With my world map charted out it's time to start putting my plans into practice. I'm using the techniques I used to create the battle scene. I start with colored blocks indicating walls, land, and obstacles. Next I do some sprite work to have things to fill space with. After I have blueprints and pieces I line everything up and put it into Unity so I can add collision boxes where they're needed.
See a more detailed breakdown of making the game's forest town, Timber Grove, from sketch to in-game (along with some pictures) below.
It always starts on graph paper. I call it dreaming because it's like writing the design document, this is the fun and easy part where I just make up what I want in the game. I'm not making these plans for a team so there's no reason to be neat or detailed. I just need something I can look at and understand exactly what I envisioned in the first place.
I need a scale to go by so I use the player avatar as a basic unit. Approximately 32x32 pixels is about Clover's size so I make the floor tiles that size and even do a Sonic inspired checkerboard pattern to it's easy to tell where each one is and count them at a glance.
Another thing to keep in mind is having the map be number to the power of 2. That should be true for all sprites because of how they are manipulated by code and stored in memory. I made sure to limit the size of my maps to 1024 sq pixels so that I can have tons of them loaded one at a time without worry of memory overload or making the game file size too big.
I've been tinkering away at making sprites for the forest town and still have some animated ones to do. Namely moving flowers and a pixie fountain (warp and healing point). I placed the buildings first to match the sketch then put in the decorative elements like trees, stumps, rocks and the town sign.
I want the town to feel both spacious and crowded so in the sketch I made sure to leave open spaces that led nowhere, a clear route from one exit to the other, inviting open houses near the entrance the player will come through first, closed houses scattered and placed near things that actually are interactive, and enough NPCs to make it feel like ponies have lived stable lives here for a while.
I even made sure that no two houses looked the same, but they all looked similar enough to blend together and let the really important landmarks stand out (notably the shops). Also those pink & lavender boxes at the top are where I'll place the fountain asset when I make it. With that sprite being so big I wanted to chart out room for it in advance so I know not to put stuff there.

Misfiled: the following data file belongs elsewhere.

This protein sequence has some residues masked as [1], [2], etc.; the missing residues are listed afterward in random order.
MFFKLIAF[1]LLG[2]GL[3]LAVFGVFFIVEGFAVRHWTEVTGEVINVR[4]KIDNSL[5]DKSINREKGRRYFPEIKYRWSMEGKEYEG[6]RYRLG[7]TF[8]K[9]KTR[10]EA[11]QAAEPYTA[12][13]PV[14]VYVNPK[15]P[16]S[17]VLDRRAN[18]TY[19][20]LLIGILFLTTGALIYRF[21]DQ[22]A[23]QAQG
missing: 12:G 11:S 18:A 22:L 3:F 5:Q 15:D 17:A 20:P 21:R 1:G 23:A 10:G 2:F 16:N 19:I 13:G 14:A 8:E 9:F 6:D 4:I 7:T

I want the player to walk straight up to the fountain when going from one town exit to the other so it will be placed midway between the stumps to the left and the building to the right. The squares are evenly placed so it does not represent the exact placement of the object, but does give me an idea of how much space I should leave open.
The tileland version of Timber Grove (what I call the black & green grid with decoration sprites) is just a template I use as a layer in Gimp for placing the real game objects. That means first separating each and giving them all transparent shadows so they look nice when I place them in the world.
Having each tree be an object in the game would take up way too much RAM when the game is running so I need to make a static image of everything in the scene that doesn't move. I open a bunch of decoration object images in Gimp then copy/paste them onto the final image I'll be using for the game.
The final image is a Gimp project with 3 layers. One for the tileland template (at the bottom so I can place things over it), one for the 1024 sq pixel grass tiles that will be cut when the image is reduced to the object layer size (remaining invisible until I click the eye-icon that makes them cover up tileland), and the object layer where I'm placing trees and such.
The goal is to match the object layer to what I have in the template but in a careful way that takes into account which objects are closer to the bottom. Items further down are technically in the foreground so they should cover the stuff behind them. When making tileland it's about feeling spaces out and here it's about having that layout make physical sense.
|This is what it looks like to only have the object layer showing.|
Once the PNG image is flattened and saved I drag it into my Unity folder and make box colliders for walls and doors for entrances. All the techniques I used before for overworld traversal.
I still need a few more assets before I'm satisfied with the look of the town but I almost have the feel down perfectly. Some animated flowers and wandering NPCs will make the town come alive. In addition to that this particular town will have 3 houses and 2 shops you can enter. I'll be making those maps the same way I did Timber Grove proper. Tileland, floor tiles, and object sprites. I just need to also make a back wall for the room to show that it's an enclosed space and I'll have the surrounding area be a black void just as I've seen in other RPGs so the player knows to focus on the colored area.
Things look pretty bare until all the pieces come together. When it finally does though, I get the swelling feeling of pride from knowing I have a new scene in my game. An interactive game world of my creation exists and I can play in it. All that's left is to make more and build a complete and flowing world.
If you liked this post you can follow my great adventure from dreamer to developer
at yotesgames.com where I post my progress and lessons daily.
- Tony Yotes